United States Senate
United States Senate Senators HomeCommittees HomeLegislation & Records HomeArt & History HomeVisitors Center HomeReference Home
United States Senate
Virtual Reference Desk
Statistics & Lists
How to...
Is it true that . . .
Senate Organization
Constitution of the United States



Lobbying is the practice of trying to persuade legislators to propose, pass, or defeat legislation or to change existing laws. A lobbyist may work for a group, organization, or industry, and presents information on legislative proposals to support his or her clients' interests.

The Lobbying Disclosure Act  of 1995 establishes criteria for determining when an organization or firm should register their employees as lobbyists. Lobbyists register with the Senate Office of Public Records.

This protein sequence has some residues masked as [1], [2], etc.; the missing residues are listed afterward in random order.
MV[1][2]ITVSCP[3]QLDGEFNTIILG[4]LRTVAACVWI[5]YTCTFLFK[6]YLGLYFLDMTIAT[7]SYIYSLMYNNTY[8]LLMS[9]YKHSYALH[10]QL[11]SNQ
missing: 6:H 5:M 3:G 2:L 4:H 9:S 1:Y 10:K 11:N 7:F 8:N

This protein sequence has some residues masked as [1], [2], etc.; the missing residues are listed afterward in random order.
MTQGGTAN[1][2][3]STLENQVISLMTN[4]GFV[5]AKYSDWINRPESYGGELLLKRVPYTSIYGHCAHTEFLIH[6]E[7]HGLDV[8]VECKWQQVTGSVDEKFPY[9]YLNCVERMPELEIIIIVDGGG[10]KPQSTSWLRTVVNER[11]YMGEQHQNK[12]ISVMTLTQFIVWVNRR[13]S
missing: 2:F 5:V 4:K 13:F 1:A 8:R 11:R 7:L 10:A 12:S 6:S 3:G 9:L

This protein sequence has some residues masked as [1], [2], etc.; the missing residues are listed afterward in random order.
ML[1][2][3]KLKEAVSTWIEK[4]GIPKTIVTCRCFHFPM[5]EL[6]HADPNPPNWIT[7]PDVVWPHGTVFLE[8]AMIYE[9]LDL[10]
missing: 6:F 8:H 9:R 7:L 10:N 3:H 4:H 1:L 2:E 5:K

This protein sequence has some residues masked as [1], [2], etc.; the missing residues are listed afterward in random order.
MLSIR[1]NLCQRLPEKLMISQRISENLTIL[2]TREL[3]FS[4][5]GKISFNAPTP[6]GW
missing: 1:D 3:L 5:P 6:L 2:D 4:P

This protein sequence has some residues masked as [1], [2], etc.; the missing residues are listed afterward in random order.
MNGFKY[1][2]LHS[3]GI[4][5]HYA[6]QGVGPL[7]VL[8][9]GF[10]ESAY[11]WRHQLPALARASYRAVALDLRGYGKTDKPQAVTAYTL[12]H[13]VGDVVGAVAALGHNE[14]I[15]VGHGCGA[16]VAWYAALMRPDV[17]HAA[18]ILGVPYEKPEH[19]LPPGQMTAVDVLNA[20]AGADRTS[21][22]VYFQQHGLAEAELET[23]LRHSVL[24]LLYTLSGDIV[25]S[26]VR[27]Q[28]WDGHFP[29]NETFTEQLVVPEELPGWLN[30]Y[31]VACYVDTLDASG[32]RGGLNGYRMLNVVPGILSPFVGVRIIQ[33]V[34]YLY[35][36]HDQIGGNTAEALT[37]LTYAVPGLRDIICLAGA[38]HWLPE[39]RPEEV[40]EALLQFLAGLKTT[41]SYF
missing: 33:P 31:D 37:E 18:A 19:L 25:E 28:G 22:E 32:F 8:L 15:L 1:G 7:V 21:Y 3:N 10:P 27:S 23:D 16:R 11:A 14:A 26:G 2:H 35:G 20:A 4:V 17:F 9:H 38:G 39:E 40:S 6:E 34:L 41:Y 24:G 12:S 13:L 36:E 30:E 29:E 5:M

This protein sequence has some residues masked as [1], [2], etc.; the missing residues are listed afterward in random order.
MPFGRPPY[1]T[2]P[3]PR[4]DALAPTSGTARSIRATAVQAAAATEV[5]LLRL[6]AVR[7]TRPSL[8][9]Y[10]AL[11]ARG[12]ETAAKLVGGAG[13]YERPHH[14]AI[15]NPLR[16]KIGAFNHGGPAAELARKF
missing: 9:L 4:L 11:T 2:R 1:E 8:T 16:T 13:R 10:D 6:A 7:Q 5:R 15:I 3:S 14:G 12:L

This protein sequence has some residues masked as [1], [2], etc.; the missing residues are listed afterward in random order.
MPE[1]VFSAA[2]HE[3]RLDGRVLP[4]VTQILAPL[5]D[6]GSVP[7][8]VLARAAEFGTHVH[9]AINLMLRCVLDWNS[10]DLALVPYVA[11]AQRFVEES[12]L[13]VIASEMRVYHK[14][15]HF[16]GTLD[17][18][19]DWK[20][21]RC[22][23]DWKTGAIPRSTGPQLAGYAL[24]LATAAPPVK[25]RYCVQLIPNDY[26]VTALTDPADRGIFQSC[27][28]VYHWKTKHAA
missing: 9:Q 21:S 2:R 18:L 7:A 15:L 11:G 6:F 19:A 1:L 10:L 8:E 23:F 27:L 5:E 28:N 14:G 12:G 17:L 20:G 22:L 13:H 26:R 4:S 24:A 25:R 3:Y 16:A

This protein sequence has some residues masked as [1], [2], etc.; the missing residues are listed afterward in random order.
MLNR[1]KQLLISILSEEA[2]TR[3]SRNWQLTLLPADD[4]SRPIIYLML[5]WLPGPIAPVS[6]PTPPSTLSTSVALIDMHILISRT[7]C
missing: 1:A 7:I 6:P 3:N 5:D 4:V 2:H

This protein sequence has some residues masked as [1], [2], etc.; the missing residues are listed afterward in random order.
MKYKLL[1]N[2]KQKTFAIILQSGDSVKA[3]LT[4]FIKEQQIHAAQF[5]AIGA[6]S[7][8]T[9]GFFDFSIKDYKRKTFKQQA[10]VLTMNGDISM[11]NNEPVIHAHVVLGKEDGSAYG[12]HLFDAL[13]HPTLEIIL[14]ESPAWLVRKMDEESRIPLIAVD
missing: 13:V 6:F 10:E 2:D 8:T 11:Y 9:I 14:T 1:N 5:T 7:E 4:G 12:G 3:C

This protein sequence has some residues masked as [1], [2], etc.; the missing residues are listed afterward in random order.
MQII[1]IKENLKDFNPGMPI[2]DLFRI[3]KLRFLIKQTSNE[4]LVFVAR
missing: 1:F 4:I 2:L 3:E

Office of Public Records

The Office of Public Records receives, processes, and maintains for public inspection records filed with the Secretary of the Senate involving the Lobbying Disclosure Act, the Federal Election Campaign Act, the Ethics in Government Act, the Mutual Security Act, and the Senate Code of Official Conduct. The office has many other responsibilities in addition to their lobbyist registration duties.

Overview of the Office of Public Records

Download Registration Forms

Find Lobbyist Registrations

Lobbying Disclosure Act

Lobbying Disclosure Act (as amended)

Lobbying Disclosure Act Guidance

History of Lobbying

Learn more about the history of lobbying.

History of Lobbying

Senators Disclose Finances, June 2, 1913

Senator Censured in Lobbyist Case, November 4, 1929


Find Lobbyist Registrations

Interest Groups and Lobbyists:  Sources of Information (pdf)

Lobbying Disclosure in the House